What made you decide to come to SkyWest?

IMG_4749I wanted to be a part of something that was more than just an airline pilot. I wanted to belong to a company where I would truly feel at home; where it was diverse; where I could enjoy flying and have pride in taking our passengers to their destinations. I thought back to when I was an airline passenger and those pilots that showed me the flight deck – I wanted to have pride in my job, company and career. Pilots connected me to the world and I wanted to do the same.

I’ve been fortunate enough to have mentors at SkyWest and they have spoken so highly of the company over the years that I wanted to be a part of it.

When I first met SkyWest pilots, I was a freshman in college attending the Women in Aviation Conference. I was a shy student pilot and went to look at the exhibit booths. It was after the market had crashed, so the conference mood wasn’t the happiest. However, the SkyWest booth was something different. Everyone was still smiling there. I made my way over to the booth so I could talk to them.

I mentioned that, “I’m far from the airlines because just a student pilot, I’m waiting to take my private practical.” I was corrected by a female captain as she told me to have pride in every step of my career. A male pilot working the booth said the same thing. Before I knew it, the pilots were sharing their flight training experiences with me and we talked for a long time. I walked away from the booth with a nice SkyWest CRJ200 model (which is on my bookshelf to this day!), business cards, and a great impression of what could be a future employer. I still remain in contact with those pilots, and I went back to the SkyWest booth every year after that… and now I’m working for SkyWest.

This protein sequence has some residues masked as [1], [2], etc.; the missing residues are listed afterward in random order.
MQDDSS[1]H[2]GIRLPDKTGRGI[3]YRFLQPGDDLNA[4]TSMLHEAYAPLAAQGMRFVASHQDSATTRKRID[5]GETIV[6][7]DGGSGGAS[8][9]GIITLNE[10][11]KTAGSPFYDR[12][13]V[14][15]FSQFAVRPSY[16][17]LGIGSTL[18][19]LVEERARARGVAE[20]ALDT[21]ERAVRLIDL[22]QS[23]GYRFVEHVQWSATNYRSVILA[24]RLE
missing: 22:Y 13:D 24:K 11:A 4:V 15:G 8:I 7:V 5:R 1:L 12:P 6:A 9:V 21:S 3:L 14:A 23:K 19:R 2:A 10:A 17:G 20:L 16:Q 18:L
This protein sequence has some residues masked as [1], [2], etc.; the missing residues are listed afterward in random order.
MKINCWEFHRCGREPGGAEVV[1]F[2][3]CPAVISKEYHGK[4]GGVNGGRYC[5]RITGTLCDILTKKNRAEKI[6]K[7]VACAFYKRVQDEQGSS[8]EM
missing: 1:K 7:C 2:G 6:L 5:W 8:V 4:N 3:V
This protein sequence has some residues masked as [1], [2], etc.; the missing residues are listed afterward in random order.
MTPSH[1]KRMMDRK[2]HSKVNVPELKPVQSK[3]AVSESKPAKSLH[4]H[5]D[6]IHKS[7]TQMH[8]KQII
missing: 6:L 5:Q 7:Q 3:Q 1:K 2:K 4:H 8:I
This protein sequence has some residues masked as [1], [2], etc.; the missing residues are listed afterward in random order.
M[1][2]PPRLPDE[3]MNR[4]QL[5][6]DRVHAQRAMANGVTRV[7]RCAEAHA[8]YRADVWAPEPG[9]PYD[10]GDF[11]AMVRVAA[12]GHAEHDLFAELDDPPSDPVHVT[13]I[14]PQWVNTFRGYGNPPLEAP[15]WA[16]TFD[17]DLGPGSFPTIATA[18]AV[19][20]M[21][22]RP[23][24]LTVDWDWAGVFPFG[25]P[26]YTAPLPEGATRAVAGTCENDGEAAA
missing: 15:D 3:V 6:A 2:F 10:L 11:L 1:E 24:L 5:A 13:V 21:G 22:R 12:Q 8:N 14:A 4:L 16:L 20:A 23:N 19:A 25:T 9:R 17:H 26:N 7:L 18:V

I returned to that booth every year because I enjoyed seeing the friends and mentors I met my first year, and because I enjoyed meeting new SkyWest pilots every year.  As the years progressed, I knew I wanted to be at SkyWest. The company attracted me so much because of the great personalities of their employees. When flying on SkyWest flights in college, I saw pilots and flight attendants go out of their way to make the passengers’ flight more enjoyable. Seeing the pilots jump out of the flight deck to help the elderly even on a quick turn tells me that they aren’t here just to fly the plane. That’s the kind of co-workers I want to be surrounded with, and I’m so lucky to have that now.

What do people say when you tell them you’re a pilot?

Usually people are impressed! I get asked how young I am, or how I became a pilot.

One of the things I get the most is marveled eyes with, “But you don’t look like a pilot!” I then often ask them, “Well, what does a pilot look like?” Their response is usually laughter and something along the lines of, “Well, I didn’t expect a young, cheerful girl wearing lipstick!”

Sometimes people ask me if I’m really a pilot (even in my uniform!) or “Can girls really be pilots?” and that saddens me because that shows that some people out there still don’t have a good concept of female pilots, but it’s a rare occasion… that stigma is changing with the increasing number of female pilots!

On my last trip, I had an older Spanish-speaking man who needed help finding his gate. After I helped him look at the gate information, he paused to look at me up and down. He asked me what I did, so I told him that I was a pilot. He was so ecstatic to meet a female pilot that he proceeded to hug me and kiss me on the cheek! It took me by surprise, but he told me to always keep my chin high. He was a military pilot in his country, and he never worked with female pilots but thought it was so neat to meet one.

What advice would you give to women who are considering becoming pilots?